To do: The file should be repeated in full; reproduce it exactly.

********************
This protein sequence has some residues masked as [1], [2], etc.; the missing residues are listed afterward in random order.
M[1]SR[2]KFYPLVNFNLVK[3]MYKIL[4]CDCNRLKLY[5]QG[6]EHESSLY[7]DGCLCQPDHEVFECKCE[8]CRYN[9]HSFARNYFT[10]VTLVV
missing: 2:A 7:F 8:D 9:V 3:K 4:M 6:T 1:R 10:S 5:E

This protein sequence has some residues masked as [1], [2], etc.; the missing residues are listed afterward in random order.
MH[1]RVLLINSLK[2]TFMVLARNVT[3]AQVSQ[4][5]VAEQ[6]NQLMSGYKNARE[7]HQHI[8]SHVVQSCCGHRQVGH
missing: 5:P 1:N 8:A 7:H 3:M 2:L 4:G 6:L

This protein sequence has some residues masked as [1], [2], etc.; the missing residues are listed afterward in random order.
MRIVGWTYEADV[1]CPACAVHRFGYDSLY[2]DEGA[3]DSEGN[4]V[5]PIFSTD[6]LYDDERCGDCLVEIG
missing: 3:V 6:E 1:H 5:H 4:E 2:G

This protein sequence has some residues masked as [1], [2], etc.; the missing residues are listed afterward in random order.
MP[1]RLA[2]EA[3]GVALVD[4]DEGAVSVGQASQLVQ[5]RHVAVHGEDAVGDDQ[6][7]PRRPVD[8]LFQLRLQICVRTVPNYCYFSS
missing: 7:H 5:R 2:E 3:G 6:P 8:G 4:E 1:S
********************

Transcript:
This protein sequence has some residues masked as [1], [2], etc.; the missing residues are listed afterward in random order.
M[1]SR[2]KFYPLVNFNLVK[3]MYKIL[4]CDCNRLKLY[5]QG[6]EHESSLY[7]DGCLCQPDHEVFECKCE[8]CRYN[9]HSFARNYFT[10]VTLVV
missing: 2:A 7:F 8:D 9:V 3:K 4:M 6:T 1:R 10:S 5:E

This protein sequence has some residues masked as [1], [2], etc.; the missing residues are listed afterward in random order.
MH[1]RVLLINSLK[2]TFMVLARNVT[3]AQVSQ[4][5]VAEQ[6]NQLMSGYKNARE[7]HQHI[8]SHVVQSCCGHRQVGH
missing: 5:P 1:N 8:A 7:H 3:M 2:L 4:G 6:L

This protein sequence has some residues masked as [1], [2], etc.; the missing residues are listed afterward in random order.
MRIVGWTYEADV[1]CPACAVHRFGYDSLY[2]DEGA[3]DSEGN[4]V[5]PIFSTD[6]LYDDERCGDCLVEIG
missing: 3:V 6:E 1:H 5:H 4:E 2:G

This protein sequence has some residues masked as [1], [2], etc.; the missing residues are listed afterward in random order.
MP[1]RLA[2]EA[3]GVALVD[4]DEGAVSVGQASQLVQ[5]RHVAVHGEDAVGDDQ[6][7]PRRPVD[8]LFQLRLQICVRTVPNYCYFSS
missing: 7:H 5:R 2:E 3:G 6:P 8:G 4:E 1:S